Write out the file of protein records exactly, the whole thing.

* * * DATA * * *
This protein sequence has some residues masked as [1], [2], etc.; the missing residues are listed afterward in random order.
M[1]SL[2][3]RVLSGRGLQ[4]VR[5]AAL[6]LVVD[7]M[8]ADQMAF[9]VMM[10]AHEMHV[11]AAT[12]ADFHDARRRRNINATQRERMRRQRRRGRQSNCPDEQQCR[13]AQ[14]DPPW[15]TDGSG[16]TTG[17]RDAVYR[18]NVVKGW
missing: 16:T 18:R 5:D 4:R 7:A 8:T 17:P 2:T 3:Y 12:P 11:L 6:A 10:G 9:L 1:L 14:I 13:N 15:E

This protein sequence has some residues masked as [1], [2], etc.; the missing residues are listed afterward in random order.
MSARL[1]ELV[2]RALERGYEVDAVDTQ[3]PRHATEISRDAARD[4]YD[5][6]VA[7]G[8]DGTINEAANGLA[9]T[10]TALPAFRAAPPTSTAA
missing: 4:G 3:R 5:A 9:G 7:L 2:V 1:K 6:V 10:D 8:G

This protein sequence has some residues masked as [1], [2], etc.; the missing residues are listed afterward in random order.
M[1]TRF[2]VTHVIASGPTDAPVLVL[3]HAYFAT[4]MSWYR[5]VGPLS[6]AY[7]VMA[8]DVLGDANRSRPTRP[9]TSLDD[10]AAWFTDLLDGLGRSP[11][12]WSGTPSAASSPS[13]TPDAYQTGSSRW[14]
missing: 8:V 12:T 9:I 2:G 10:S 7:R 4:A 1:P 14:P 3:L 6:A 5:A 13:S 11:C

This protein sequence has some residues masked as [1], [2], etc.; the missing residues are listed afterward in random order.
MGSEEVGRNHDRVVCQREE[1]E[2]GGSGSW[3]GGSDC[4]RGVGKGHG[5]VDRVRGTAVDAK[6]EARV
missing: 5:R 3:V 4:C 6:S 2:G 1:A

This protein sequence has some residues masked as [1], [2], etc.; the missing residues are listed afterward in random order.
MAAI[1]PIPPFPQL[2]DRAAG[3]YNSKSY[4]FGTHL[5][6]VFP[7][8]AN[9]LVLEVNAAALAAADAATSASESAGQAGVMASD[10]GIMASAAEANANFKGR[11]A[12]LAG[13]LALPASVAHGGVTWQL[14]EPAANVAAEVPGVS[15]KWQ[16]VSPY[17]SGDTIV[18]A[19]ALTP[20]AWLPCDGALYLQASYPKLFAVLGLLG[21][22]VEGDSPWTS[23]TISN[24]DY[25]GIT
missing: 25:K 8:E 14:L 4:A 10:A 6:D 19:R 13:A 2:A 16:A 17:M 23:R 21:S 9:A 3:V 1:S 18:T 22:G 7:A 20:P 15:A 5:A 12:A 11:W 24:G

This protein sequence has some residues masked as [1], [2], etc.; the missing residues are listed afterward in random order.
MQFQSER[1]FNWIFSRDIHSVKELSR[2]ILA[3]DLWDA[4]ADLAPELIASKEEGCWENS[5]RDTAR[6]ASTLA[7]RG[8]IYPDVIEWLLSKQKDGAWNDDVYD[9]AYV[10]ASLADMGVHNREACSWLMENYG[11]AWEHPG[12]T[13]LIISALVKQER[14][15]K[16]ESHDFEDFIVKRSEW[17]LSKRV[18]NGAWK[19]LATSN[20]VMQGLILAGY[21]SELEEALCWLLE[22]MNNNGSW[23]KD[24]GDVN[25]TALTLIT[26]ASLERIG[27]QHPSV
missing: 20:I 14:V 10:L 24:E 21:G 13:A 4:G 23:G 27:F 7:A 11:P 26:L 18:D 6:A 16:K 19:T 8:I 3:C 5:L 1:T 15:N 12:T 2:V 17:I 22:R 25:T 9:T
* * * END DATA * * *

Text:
This protein sequence has some residues masked as [1], [2], etc.; the missing residues are listed afterward in random order.
M[1]SL[2][3]RVLSGRGLQ[4]VR[5]AAL[6]LVVD[7]M[8]ADQMAF[9]VMM[10]AHEMHV[11]AAT[12]ADFHDARRRRNINATQRERMRRQRRRGRQSNCPDEQQCR[13]AQ[14]DPPW[15]TDGSG[16]TTG[17]RDAVYR[18]NVVKGW
missing: 16:T 18:R 5:D 4:R 7:A 8:T 17:P 2:T 3:Y 12:P 11:L 6:A 10:G 9:L 1:L 14:I 13:N 15:E

This protein sequence has some residues masked as [1], [2], etc.; the missing residues are listed afterward in random order.
MSARL[1]ELV[2]RALERGYEVDAVDTQ[3]PRHATEISRDAARD[4]YD[5][6]VA[7]G[8]DGTINEAANGLA[9]T[10]TALPAFRAAPPTSTAA
missing: 4:G 3:R 5:A 9:G 7:L 2:V 1:K 6:V 10:D 8:G

This protein sequence has some residues masked as [1], [2], etc.; the missing residues are listed afterward in random order.
M[1]TRF[2]VTHVIASGPTDAPVLVL[3]HAYFAT[4]MSWYR[5]VGPLS[6]AY[7]VMA[8]DVLGDANRSRPTRP[9]TSLDD[10]AAWFTDLLDGLGRSP[11][12]WSGTPSAASSPS[13]TPDAYQTGSSRW[14]
missing: 8:V 12:T 9:I 2:G 10:S 7:R 4:A 1:P 14:P 3:L 6:A 5:A 13:S 11:C

This protein sequence has some residues masked as [1], [2], etc.; the missing residues are listed afterward in random order.
MGSEEVGRNHDRVVCQREE[1]E[2]GGSGSW[3]GGSDC[4]RGVGKGHG[5]VDRVRGTAVDAK[6]EARV
missing: 5:R 3:V 4:C 6:S 2:G 1:A

This protein sequence has some residues masked as [1], [2], etc.; the missing residues are listed afterward in random order.
MAAI[1]PIPPFPQL[2]DRAAG[3]YNSKSY[4]FGTHL[5][6]VFP[7][8]AN[9]LVLEVNAAALAAADAATSASESAGQAGVMASD[10]GIMASAAEANANFKGR[11]A[12]LAG[13]LALPASVAHGGVTWQL[14]EPAANVAAEVPGVS[15]KWQ[16]VSPY[17]SGDTIV[18]A[19]ALTP[20]AWLPCDGALYLQASYPKLFAVLGLLG[21][22]VEGDSPWTS[23]TISN[24]DY[25]GIT
missing: 25:K 8:E 14:L 4:A 10:A 6:D 19:R 13:A 2:A 16:A 17:M 23:R 21:S 9:A 3:V 1:S 18:T 22:G 7:A 20:P 15:A 5:A 12:A 11:W 24:G

This protein sequence has some residues masked as [1], [2], etc.; the missing residues are listed afterward in random order.
MQFQSER[1]FNWIFSRDIHSVKELSR[2]ILA[3]DLWDA[4]ADLAPELIASKEEGCWENS[5]RDTAR[6]ASTLA[7]RG[8]IYPDVIEWLLSKQKDGAWNDDVYD[9]AYV[10]ASLADMGVHNREACSWLMENYG[11]AWEHPG[12]T[13]LIISALVKQER[14][15]K[16]ESHDFEDFIVKRSEW[17]LSKRV[18]NGAWK[19]LATSN[20]VMQGLILAGY[21]SELEEALCWLLE[22]MNNNGSW[23]KD[24]GDVN[25]TALTLIT[26]ASLERIG[27]QHPSV
missing: 20:I 14:V 10:L 24:E 21:G 13:A 4:G 23:G 27:F 7:A 11:P 26:L 18:D 6:A 16:K 19:T 8:I 3:C 5:L 1:T 15:N 12:T 2:V 17:I 22:R 25:T 9:T